STUDENT LEARNING ASSESSMENT PROGRAM
SUMMARY FORM AY 2011-2012
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PART ONEWhat are the learning objectives? / How, where, and when are they assessed? / What are the expectations? / What are the results? / Committee/ person responsible? How are results shared?
1. Foreign Languages Majors will,in their language of concentration, achieve a proficiency level of Intermediate-High in speaking, and listening as described in the ACTFL Proficiency Guidelines.
As a mid-program bench-mark, Majors in Foreign Languages will, in their language of concentration, achieve a proficiency level of Intermediate-Low in speaking and listening as described in the ACTFL Proficiency Guidelines.
Undergraduate learning goals:
-ability to speak effectively;
-ability to function as a responsible global citizen. / Modified Oral Proficiency Interview based on ACTFL structured OPI interviews administered once after completion of second year sequence and again during the last two semesters of study preferably in second semester of senior year. / ACTFL Proficiency Guidelines (revised 1999).
Effective, meaningful oral communication in a second language requires not only accurate use of linguistic elements but also the application of communicative customs and mannerisms appropriate to the cultures and communities in which the language is spoken. As a result, students will be expected to interact with the interviewer in manners appropriate to the culture associated with the language being evaluated. / Five (8) modified OPI assessment interviews were given to graduating seniors –one (4) in French and four (4) in Spanish during May 2012.
Meets expectations: 8
Eighteen (18) interviews were given to 4th semester students (FLF/FLG/FLS 2202G) chosen at random – eight (8) in French, four (4) in German, six (6) in French.
Exceeds expectation: 1 Meets expectation: 16
Did not meet expectation: 1 / Departmental Assessment Committee and chair are responsible for communicating these results to the department as a whole. The results are shared in writing at the same time as they are submitted to CASA and discussed in detail at our first departmental meeting of each year as part of our annual planning process.
2. Foreign Languages Majors will, in their language of concentration, achieve a proficiency level of Intermediate-High in reading and writing as defined by ACTFL Proficiency Guidelines.
Undergraduate learning goals:
-ability to write effectively;
-ability to think critically;
-ability to function as a responsible global citizen. / Writing samples in the language of concentration randomly selected from classes at intermediate (FLF/FLG/FLS 2202G) as well as upper division courses will be evaluated in accordance with ACTFL Proficiency Guidelines. Data collected and evaluated by the Dept. Assessment Committee. / ACTFL Proficiency Guidelines (revised 1999). See below.
Artifacts selected will document ability to sustain coherent written discourse on a chosen subject for at least 250 words at the intermediate level and 1000 words at upper division. Writing samples will in addition to linguistic accuracy be evaluated for presence and quality of reflection, critical depth and analysis, effectiveness of expression and organization of thought. / Thirty-one (31) writing samples from FLF/FLG/FLS 2202 were evaluated.
Exceeds expectation: 0
Meets expectation: 26
Did not meet expectation: 5
Fifteen (15) writing samples representing work from upper division (3000and 4000), writing intensive courses in Spanish, French and German were evaluated.
Exceeds expectations: 2
Meets expectations: 10
Do not meet expectations: 3 / See above.
3. Majors will demonstrate understanding of the interrelationships between cultural perspectives, practices and products of the communities associated with their chosen language of concentration.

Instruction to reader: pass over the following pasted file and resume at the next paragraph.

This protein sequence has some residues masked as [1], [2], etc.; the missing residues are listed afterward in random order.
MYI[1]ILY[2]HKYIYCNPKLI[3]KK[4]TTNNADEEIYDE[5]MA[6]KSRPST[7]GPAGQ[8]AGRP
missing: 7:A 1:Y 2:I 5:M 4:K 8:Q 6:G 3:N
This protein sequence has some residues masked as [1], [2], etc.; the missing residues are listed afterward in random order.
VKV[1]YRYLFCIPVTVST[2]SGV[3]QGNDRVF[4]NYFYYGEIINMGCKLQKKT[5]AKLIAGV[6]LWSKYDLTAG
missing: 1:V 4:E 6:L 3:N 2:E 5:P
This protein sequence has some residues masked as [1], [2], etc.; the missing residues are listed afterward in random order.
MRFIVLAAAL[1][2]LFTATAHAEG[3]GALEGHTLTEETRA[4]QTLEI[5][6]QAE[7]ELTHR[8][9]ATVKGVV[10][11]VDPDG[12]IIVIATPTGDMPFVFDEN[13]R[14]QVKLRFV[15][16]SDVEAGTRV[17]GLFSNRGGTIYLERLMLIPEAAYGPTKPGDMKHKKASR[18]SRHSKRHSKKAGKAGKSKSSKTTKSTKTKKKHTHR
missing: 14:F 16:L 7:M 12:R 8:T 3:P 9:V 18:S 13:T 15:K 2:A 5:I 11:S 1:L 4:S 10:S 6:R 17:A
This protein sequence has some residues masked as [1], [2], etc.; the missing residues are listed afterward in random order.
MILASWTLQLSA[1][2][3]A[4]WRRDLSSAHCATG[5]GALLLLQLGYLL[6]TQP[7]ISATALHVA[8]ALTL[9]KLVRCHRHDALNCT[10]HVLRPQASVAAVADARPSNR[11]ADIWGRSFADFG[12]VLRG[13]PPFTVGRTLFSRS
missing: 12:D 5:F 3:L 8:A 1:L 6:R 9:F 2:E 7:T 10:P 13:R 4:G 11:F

Undergraduate learning goals:
-ability to think critically
-ability to function as a responsible global citizen / A Culture Portfolio will be submitted by Majors during the senior year and may include approved artifacts from the following 3 categories:
-materials from courses on culture and literature as specified in Undergraduate Catalog;
-reflective journal, essays or technology enhanced oral presentations documenting experience in study abroad or other immersion community;
-reflective journal, essays or technology enhanced oral presentations documenting experience service learning experiences both on and off campus. / ACTFL Standards (see reference below)
Students will demonstrate knowledge of manners, customs, and ranges of cultural expression including but not restricted to the literatures, films, music visual arts and popular culture of those who speak their language of concentration. Through reflection and critical analysis they will in addition demonstrate knowledge of connections between their own culture and community and the cultures and communities in which their language of concentration is spoken. / Portfolio contents and procedures were not finalized in time for data collection to begin in AY 2011-2012.
See discussion below.
During the assessment period 5 majors completed study abroad experiences:
3 Spanish / See above.
4. Foreign Languages majors will achieve a proficiency level of at least Novice-High in one language other than their language of concentration.
Undergraduate learning goals:
-ability to write effectively
-ability to speak effectively
-ability to function as a responsible global citizen / Successful completion of at least two semesters of study in a language other than the language of concentration will be documented in portfolio. / See ACTFL Proficiency Guidelines (revised 1999).
We expect majors to finish coursework with a minimal grade of C for all semesters of second foreign language study.
As in all foreign language classes, these lower division courses impose learning and performance standards that require functioning in five standard areas: speaking, listening, reading, writing and culture. / 34 majors successfully completed work at or above the 1102 level in a language other than their language of concentration. / See above.